LME to Nearly Double Its Default Fund After Nickel Squeeze
LME to Nearly Double the Size of Its Default Fund After Squeeze
(Bloomberg) -- The London Metal Exchange told members it will nearly double the size of its clearinghouse default fund as the exchange grapples with the fallout from an unprecedented short squeeze that roiled metals markets this month.
The default fund is expected to increase to $2.075 billion from $1.1 billion in April as a result of the exchange’s monthly stress-testing exercise, an LME spokesperson said on Friday. The move comes after a record spike in nickel prices earlier this month and wild swings in recent sessions that have put the metal on course for a 49% monthly gain, the biggest increase since 1988.
The fund is mostly paid for by LME members, and the increase will add to financial strains on brokers, traders and banks that have already been hit with surging margin calls due to the dramatic prices moves in metals and other commodities since Russia’s invasion of Ukraine. The fund is used to cover the losses if one or more of its members defaults on their obligations to the LME.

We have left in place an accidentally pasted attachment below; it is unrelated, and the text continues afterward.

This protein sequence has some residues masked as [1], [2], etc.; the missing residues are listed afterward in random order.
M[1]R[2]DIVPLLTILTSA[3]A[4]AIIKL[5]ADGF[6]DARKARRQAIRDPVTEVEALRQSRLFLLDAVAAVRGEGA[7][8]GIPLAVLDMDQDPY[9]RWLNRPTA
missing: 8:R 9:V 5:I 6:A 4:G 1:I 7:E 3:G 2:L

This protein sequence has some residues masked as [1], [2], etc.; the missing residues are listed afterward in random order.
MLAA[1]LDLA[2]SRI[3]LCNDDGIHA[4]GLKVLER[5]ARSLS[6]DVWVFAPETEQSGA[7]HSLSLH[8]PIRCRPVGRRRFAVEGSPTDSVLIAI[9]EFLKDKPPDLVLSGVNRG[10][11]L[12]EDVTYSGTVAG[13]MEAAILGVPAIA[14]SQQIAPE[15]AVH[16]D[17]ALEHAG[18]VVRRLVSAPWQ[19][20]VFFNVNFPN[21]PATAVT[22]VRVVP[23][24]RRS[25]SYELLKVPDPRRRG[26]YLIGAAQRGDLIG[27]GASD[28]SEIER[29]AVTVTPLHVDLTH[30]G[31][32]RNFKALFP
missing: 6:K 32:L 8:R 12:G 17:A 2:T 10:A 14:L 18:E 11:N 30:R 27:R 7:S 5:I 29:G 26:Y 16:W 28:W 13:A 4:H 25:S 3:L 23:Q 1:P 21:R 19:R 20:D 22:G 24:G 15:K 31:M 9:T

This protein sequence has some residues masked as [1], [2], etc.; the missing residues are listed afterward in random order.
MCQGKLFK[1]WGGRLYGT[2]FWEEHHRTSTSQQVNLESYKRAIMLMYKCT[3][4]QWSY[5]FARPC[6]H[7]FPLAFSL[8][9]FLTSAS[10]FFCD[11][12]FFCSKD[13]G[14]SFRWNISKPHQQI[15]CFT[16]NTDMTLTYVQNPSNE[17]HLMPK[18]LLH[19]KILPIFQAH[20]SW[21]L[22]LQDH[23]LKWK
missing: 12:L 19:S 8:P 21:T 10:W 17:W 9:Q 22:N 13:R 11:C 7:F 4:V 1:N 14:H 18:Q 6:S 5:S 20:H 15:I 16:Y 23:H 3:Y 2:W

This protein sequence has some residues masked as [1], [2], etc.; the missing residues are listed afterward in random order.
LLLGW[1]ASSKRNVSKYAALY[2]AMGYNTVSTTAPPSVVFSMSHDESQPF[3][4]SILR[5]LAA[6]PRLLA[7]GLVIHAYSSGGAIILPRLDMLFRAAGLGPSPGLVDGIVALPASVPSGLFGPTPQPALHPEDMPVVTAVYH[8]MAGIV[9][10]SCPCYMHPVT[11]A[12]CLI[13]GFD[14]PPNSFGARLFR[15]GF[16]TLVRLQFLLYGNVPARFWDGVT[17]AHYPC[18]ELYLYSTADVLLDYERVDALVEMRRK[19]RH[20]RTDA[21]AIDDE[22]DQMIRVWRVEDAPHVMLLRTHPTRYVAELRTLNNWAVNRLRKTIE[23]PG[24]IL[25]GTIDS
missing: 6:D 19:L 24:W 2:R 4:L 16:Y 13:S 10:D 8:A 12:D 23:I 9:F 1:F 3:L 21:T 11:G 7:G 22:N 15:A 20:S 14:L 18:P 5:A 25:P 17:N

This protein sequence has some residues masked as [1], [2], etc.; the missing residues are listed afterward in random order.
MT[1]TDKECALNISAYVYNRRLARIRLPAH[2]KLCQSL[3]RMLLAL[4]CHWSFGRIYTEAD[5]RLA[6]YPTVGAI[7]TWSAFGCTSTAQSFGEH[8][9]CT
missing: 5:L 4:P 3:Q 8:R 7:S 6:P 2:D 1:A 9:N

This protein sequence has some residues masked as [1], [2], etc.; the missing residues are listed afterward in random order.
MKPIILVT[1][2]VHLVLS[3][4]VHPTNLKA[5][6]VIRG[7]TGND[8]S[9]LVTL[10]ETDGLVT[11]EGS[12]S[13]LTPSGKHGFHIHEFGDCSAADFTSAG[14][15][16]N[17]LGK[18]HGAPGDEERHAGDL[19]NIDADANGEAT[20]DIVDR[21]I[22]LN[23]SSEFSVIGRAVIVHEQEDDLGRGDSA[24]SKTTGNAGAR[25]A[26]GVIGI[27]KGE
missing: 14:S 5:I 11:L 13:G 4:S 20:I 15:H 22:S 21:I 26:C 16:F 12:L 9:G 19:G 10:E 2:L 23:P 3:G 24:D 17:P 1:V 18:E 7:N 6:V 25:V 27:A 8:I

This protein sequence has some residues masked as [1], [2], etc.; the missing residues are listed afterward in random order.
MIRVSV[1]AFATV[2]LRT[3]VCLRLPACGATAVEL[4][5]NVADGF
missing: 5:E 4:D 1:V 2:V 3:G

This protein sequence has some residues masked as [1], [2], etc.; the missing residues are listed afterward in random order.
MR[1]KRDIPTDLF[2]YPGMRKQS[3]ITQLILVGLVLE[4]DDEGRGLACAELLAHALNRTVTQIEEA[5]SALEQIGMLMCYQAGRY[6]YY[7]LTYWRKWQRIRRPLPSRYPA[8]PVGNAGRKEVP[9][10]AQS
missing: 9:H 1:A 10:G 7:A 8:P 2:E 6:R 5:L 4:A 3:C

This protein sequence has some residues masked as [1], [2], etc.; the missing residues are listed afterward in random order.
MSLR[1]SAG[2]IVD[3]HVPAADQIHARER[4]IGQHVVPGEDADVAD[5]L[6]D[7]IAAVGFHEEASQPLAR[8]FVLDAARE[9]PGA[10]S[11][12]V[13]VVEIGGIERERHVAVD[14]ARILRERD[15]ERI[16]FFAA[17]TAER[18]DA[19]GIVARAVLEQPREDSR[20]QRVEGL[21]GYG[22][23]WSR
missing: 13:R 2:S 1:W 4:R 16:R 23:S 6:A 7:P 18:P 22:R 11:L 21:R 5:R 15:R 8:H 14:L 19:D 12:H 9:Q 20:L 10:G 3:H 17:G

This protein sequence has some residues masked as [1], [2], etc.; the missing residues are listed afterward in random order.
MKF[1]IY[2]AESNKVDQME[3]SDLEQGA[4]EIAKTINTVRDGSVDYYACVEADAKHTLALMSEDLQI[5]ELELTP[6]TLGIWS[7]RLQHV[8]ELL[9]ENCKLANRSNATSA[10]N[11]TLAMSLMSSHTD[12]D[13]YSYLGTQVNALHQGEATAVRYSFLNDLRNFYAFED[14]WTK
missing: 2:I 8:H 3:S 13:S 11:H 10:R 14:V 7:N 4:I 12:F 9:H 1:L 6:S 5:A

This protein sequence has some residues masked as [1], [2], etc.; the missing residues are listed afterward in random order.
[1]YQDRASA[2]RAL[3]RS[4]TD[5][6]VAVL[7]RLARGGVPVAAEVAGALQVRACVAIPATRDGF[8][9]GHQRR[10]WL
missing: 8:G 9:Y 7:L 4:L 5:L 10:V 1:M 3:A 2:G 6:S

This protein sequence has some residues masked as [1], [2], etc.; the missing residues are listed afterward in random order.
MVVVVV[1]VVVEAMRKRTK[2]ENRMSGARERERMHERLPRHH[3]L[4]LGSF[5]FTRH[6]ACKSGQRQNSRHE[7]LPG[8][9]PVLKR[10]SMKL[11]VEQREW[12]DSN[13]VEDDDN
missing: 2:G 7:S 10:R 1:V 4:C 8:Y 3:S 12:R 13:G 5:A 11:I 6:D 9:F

When nickel prices spiked 250% in two days earlier this month, several brokers on the LME were brought to the brink of failure before the exchange intervened to close the market and cancel several hours of trades at the highest prices. The bourse has said the spike posed a systemic risk to its market.
Nickel initially plunged when the market reopened, but surged by the 15% exchange limit on both Wednesday and Thursday and traded in wild swings on Friday. Prices were down 2.7% at $36,245 a ton as of 1:20 p.m. in London, having traded in a $6,200 range through the morning -- the second-largest intraday move on record if the canceled trades this month are excluded. In Shanghai, nickel futures fell 6.6% in evening trading, to the equivalent of about $34,317 a ton when VAT is excluded.
The LME’s handling of the crisis has sparked fury among investors and traders, and a sharp decline in trading activity as they exit the market is amplifying the risk of further price swings. On Thursday, the Bank of England, which regulates the LME’s clearinghouse, highlighted the price spike as an example of the “significant stress in a range of commodity markets” as margin calls against exchange contracts and over-the-counter derivatives rise.
The monthly reset of the fund “is a standard process to calibrate against observed hypothetical stress testing losses over the past six months,” the LME said in a statement. The increase in April is “due to increases in prices of all LME metals over the past month.”
Members’ contributions to the default fund, which are calculated monthly and based on relative initial margins, will be due on April 4, people familiar with the matter said earlier. The LME will also increase initial margins on nickel contracts to $6,144 a ton from March 29, a 28% increase, it said in a separate notice on Thursday.
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